Criticism is the practice of judging the merits and faults of something or someone in an intelligible (or articulate) way.
- The judger is called "the critic".
- To engage in criticism is "to criticize".
- One specific item of criticism is called "a criticism" or a "critique".
This article provides information only about basic kinds of criticism, which are used generally by almost everybody at one time or another (for more specific types or areas of criticism, see the list at the bottom of this page, the (incomplete) category list for "criticism", Varieties of criticism and the criticism of (disambiguation) page).
Criticism can be:
- directed toward a person or an animal; at a group, authority or organization; at a specific behaviour; or at an object of some kind (an idea, a relationship, a condition, a process, or a thing).
- personal (delivered directly from one person to another, in a personal capacity), or impersonal (expressing the view of an organization, and not aimed at anyone personally).
- highly specific and detailed, or very abstract and general.
- verbal (expressed in language) or non-verbal (expressed symbolically, or expressed through an action or a way of behaving).
- explicit (the criticism is clearly stated) or implicit (a criticism is implied by what is being said, but it is not stated openly).
- the result of critical thinking or spontaneous impulse.
To criticize does not necessarily imply "to find fault", but the word is often taken to mean the simple expression of an objection against prejudice, or a disapproval. Often criticism involves active disagreement, but it may only mean "taking sides". It could just be an exploration of the different sides of an issue. Fighting is not necessarily involved.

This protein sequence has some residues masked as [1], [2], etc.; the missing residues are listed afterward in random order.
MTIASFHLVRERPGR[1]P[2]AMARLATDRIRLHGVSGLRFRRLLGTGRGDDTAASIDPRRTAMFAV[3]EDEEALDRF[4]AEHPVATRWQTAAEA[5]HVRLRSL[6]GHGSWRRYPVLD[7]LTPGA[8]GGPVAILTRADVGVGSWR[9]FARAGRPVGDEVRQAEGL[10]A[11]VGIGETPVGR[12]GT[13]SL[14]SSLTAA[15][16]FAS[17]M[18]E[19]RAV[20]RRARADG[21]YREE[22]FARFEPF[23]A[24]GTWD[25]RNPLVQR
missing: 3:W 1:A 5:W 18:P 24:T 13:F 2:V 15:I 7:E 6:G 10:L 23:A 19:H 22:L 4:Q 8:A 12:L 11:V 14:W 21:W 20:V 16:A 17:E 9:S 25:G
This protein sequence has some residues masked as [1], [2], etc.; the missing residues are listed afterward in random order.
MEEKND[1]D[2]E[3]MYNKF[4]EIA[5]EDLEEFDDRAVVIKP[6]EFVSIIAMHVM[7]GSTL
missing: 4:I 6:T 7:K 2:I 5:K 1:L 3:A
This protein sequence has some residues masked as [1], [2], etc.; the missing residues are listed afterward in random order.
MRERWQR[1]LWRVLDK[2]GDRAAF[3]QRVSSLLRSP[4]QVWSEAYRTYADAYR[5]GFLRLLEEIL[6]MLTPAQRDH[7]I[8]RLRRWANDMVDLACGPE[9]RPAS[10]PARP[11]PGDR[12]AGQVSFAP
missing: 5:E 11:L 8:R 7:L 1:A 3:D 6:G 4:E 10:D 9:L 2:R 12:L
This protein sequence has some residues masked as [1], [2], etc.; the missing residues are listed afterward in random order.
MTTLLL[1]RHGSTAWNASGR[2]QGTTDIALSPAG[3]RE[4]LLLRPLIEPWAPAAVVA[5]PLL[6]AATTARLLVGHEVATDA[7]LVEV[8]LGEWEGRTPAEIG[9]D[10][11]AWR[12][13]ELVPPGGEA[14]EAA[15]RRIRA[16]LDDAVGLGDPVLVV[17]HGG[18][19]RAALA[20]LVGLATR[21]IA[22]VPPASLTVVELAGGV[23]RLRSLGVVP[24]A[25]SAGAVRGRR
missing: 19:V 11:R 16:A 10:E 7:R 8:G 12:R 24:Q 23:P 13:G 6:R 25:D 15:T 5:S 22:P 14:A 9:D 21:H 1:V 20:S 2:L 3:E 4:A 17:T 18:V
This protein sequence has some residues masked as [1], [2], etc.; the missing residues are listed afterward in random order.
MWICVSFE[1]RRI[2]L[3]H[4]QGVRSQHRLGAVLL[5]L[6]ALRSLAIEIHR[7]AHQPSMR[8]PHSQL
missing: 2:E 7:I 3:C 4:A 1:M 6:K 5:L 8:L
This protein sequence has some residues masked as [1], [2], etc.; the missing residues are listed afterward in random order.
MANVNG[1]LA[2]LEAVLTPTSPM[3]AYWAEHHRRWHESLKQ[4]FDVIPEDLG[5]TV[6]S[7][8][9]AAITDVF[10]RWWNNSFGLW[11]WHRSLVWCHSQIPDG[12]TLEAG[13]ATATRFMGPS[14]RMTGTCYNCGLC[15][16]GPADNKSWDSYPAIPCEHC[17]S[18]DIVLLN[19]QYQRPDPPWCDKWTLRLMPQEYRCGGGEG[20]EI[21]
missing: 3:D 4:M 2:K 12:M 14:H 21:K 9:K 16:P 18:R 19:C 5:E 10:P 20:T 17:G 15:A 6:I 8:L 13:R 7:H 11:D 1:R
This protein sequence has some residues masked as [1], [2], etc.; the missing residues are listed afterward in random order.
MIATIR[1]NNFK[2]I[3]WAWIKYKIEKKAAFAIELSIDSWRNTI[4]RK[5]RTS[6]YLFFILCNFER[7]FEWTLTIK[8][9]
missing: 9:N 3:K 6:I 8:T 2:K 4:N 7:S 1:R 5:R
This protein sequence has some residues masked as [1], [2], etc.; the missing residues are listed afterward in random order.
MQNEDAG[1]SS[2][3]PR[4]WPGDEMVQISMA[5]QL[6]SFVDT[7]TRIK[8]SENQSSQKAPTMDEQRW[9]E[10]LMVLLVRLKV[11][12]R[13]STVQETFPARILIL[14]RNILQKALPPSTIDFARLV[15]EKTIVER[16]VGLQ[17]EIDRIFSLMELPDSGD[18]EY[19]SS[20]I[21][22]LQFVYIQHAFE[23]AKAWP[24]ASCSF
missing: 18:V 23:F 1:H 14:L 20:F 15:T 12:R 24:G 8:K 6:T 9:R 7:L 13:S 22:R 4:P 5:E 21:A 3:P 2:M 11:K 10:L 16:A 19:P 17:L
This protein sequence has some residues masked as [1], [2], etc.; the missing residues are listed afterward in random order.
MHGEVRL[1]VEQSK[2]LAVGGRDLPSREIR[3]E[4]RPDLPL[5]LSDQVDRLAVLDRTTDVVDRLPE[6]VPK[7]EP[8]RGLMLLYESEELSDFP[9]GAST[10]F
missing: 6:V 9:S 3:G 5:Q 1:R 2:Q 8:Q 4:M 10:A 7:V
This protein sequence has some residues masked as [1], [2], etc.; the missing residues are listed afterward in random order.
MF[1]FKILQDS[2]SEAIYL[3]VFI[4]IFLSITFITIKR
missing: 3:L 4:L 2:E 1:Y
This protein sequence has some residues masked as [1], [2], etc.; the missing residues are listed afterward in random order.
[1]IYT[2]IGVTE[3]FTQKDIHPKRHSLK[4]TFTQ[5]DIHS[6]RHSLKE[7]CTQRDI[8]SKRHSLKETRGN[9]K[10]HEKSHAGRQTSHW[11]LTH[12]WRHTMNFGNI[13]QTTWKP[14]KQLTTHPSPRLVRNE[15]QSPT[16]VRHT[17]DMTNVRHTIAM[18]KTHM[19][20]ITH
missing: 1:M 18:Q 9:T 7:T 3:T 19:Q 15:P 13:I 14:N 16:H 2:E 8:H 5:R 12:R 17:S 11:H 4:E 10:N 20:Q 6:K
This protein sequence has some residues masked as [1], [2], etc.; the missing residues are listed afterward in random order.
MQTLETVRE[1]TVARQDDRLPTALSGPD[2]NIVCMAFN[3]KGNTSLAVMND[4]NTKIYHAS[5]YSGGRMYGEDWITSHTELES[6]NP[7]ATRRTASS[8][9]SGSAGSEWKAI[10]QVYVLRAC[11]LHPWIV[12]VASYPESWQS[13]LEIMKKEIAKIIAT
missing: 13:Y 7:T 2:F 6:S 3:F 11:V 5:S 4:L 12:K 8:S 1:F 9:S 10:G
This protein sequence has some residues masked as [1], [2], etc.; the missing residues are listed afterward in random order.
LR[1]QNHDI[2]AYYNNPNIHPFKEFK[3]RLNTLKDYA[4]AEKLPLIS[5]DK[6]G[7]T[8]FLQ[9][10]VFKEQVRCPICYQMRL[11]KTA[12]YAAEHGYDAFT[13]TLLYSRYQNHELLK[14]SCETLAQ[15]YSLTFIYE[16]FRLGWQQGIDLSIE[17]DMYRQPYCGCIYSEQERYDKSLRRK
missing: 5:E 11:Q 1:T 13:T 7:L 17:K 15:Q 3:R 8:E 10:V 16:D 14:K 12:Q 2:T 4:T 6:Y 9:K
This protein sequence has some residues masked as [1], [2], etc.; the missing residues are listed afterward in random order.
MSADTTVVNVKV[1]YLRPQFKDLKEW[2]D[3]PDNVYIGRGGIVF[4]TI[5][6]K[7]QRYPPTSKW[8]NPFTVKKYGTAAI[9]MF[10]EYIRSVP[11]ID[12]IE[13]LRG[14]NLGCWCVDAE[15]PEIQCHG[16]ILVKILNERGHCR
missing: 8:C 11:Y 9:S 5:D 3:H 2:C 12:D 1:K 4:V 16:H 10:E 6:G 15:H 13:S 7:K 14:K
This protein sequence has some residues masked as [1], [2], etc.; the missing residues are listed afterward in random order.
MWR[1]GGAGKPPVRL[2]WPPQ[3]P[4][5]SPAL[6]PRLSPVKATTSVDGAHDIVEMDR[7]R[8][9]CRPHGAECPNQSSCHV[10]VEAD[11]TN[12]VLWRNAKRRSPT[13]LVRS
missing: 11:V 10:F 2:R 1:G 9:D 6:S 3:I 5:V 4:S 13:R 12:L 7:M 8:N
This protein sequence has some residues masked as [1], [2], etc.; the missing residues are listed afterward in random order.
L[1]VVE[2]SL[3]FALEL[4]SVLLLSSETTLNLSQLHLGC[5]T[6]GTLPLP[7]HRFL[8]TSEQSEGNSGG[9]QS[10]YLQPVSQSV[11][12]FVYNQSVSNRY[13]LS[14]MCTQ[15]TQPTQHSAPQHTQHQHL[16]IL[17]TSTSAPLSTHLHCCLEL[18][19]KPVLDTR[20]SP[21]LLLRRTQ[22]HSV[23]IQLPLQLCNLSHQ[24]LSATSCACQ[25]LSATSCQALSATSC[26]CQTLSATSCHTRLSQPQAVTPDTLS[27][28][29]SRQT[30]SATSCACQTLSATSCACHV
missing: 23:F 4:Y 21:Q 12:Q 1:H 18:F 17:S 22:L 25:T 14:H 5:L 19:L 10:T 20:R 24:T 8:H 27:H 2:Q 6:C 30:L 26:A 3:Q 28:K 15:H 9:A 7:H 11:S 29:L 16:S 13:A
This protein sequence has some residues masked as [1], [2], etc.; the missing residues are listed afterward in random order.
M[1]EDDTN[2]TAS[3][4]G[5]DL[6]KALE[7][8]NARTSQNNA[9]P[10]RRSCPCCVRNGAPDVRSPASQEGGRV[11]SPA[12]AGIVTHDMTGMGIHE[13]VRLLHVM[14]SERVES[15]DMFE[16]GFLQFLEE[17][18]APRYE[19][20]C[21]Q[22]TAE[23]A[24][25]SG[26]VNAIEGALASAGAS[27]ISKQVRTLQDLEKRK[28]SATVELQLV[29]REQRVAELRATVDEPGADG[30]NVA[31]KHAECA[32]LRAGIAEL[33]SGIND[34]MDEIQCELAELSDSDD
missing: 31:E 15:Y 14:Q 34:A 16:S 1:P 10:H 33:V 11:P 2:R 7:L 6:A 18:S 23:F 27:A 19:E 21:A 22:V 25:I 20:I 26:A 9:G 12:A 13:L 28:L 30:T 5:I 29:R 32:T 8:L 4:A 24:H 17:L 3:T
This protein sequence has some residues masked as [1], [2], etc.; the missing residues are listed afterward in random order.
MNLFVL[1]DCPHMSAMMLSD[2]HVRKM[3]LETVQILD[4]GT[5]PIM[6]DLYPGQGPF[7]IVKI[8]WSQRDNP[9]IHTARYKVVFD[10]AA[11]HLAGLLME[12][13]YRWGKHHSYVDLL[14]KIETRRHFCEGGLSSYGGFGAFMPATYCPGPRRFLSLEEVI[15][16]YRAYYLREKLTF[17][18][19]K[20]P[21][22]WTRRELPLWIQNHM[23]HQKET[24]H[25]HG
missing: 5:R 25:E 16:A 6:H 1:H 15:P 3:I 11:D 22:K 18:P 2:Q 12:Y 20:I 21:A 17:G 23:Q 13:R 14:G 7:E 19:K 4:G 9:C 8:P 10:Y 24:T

Criticism is often presented as something unpleasant, but it need not be. It could be friendly criticism, amicably discussed, and some people find great pleasure in criticism ("keeping people sharp", "providing the critical edge"). The Pulitzer Prize for Criticism has been presented since 1970 to a newspaper writer who has demonstrated 'distinguished criticism'.
Another meaning of criticism is the study, evaluation, and interpretation of literature, artwork, film, and social trends (see the article links below). The goal of this type of criticism is to understand the possible meanings of cultural phenomena, and the context in which they take shape. In so doing, the attempt is often made to evaluate how cultural productions relate to other cultural productions, and what their place is within a particular genre, or a particular cultural tradition.
Criticism as an evaluative or corrective exercise can occur in any area of human life. Criticism can therefore take many different forms. How exactly people go about criticizing, can vary a great deal. In specific areas of human endeavour, the form of criticism can be highly specialized and technical; it often requires professional knowledge to understand the criticism.
Famous quotes related to criticism:
“I, with other Americans, have perhaps unduly resented the stream of criticism of American life ... more particularly have I resented the sneers at Main Street. For I have known that in the cottages that lay behind the street rested the strength of our national character.”
—Herbert Hoover (18741964)
“Culture is only true when implicitly critical, and the mind which forgets this revenges itself in the critics it breeds. Criticism is an indispensable element of culture.”
—Theodor W. Adorno (19031969)
“I hold with the old-fashioned criticism that Browning is not really a poet, that he has all the gifts but the one needful and the pearls without the string; rather one should say raw nuggets and rough diamonds.”
—Gerard Manley Hopkins (18441889)
“Isolation in creative work is an onerous thing. Better to have negative criticism than nothing at all.”
—Anton Pavlovich Chekhov (18601904)
“Nothing would improve newspaper criticism so much as the knowledge that it was to be read by men too hardy to acquiesce in the authoritative statement of the reviewer.”
—Richard Holt Hutton (18261897)